PHILADELPHIA (WPVI) -- The Philadelphia Museum of Art has an exhibition taking art off the wall, and putting it on the human body.
The exhibition is titled Off the Wall: American Art to Wear, and it's a showcase of 115 works created by more than 60 artists.
"I was blown away by this work," says Julie Schafler Dale. "And I wanted it to be seen by the world."
Schafler Dale is the lifelong collector who donated most of the pieces on exhibition after decades showing them at her Madison Avenue Julie Artisans Gallery in New York City.
"She was one of the prime movers in promoting art to wear and you know, sold to many celebrities," says Dilys Blum, Senior Curator of Costume and Textiles at the Philadelphia Museum of Art.
The art to wear movement was a sign of the changing times in the mid to late 1960s
"It was a time of great upheaval, both socially and culturally and especially in academia," Blum says. "Students were encouraged to just use their imagination."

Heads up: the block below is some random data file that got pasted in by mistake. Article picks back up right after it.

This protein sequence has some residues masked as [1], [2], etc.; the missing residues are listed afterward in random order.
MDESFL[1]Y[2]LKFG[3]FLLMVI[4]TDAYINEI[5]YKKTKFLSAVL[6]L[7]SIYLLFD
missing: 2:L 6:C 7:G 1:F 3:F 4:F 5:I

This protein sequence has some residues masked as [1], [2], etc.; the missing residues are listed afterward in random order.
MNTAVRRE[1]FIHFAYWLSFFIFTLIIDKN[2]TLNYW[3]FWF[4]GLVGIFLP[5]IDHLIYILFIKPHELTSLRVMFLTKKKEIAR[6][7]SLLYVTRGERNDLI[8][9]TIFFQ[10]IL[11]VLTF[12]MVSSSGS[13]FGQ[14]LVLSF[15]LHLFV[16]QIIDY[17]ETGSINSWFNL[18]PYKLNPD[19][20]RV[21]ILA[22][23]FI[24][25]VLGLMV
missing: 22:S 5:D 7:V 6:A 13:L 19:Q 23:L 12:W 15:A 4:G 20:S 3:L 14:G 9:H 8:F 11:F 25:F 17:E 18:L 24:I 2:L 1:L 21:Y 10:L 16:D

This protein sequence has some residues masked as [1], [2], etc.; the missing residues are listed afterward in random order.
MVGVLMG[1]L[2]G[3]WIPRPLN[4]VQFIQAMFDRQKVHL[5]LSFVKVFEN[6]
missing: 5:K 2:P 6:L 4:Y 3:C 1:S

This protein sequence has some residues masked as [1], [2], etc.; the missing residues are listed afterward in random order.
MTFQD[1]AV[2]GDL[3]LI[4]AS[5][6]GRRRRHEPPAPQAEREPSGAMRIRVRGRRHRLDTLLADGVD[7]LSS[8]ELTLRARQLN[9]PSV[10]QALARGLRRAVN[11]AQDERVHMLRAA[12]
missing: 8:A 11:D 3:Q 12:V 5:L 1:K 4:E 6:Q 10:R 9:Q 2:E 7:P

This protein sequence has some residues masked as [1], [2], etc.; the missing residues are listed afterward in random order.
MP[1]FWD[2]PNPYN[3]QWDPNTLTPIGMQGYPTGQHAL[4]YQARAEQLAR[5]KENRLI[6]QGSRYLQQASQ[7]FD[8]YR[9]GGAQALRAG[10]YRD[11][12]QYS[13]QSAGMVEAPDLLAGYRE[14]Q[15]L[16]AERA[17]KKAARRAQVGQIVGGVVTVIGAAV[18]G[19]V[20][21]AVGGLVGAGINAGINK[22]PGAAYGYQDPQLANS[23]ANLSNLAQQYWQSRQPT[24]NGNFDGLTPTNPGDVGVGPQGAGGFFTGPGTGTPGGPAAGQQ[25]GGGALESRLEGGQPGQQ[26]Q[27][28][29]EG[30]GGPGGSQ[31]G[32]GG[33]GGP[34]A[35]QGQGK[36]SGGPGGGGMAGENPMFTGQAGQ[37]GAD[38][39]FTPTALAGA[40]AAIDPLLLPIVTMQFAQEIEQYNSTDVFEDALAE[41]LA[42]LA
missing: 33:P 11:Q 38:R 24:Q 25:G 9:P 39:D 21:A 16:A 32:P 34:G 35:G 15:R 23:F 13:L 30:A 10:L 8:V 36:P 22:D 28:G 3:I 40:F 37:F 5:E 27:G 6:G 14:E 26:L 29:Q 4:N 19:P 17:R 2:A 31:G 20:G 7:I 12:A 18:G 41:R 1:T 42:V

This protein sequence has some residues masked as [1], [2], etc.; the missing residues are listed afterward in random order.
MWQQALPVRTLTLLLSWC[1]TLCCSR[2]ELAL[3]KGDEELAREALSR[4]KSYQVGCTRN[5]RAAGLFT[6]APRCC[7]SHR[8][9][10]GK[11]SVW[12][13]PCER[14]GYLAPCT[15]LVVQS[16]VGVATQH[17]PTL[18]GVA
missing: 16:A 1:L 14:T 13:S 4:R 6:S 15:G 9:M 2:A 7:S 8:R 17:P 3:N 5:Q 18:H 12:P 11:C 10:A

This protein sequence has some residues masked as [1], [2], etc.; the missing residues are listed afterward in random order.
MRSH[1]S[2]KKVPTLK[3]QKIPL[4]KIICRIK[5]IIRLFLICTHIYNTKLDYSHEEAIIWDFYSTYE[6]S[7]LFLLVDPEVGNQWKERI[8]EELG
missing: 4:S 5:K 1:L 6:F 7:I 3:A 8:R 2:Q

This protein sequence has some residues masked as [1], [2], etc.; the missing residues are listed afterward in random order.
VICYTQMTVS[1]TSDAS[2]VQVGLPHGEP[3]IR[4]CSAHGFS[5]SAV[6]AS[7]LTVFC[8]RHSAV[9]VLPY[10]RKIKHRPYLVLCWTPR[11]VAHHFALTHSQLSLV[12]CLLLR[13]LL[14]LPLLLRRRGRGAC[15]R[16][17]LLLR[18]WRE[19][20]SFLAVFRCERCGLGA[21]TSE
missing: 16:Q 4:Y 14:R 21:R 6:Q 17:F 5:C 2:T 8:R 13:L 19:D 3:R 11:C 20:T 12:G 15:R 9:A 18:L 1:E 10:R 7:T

The young artists -- many students at the Pratt Institute in Brooklyn -- experimented with every textile and every technique imaginable.
"Embroidery, machine knitting, crochet," Blum says, to name a few.
"The techniques are age-old, but what these artists have done with them is innovative," Schafler Dale says.
All of the pieces have actually been worn by their owners or makers.
"All of the pieces here are unique works; they were not made as multiples for sale," Blum says.
The exhibition is divided into nine sections, from the 1960s to the 1990s, with each taking its cue from a song from that era.
"People need to understand because it's wearable, it's not fashion. Because it's handmade. It's not just craft," Schafler Dale says, emphasizing the importance of viewing the works as an art form, "and something new."
"We're coming off the wall as three dimensional sculptural objects," Blum says.
Off the Wall: American Art to Wear | Facebook
Philadelphia Museum of Art Perelman Building
Through May 17
2525 Pennsylvania Ave, Philadelphia, PA 19130
6abc Loves the Arts: 'Art to Wear' exhibit puts art on the human body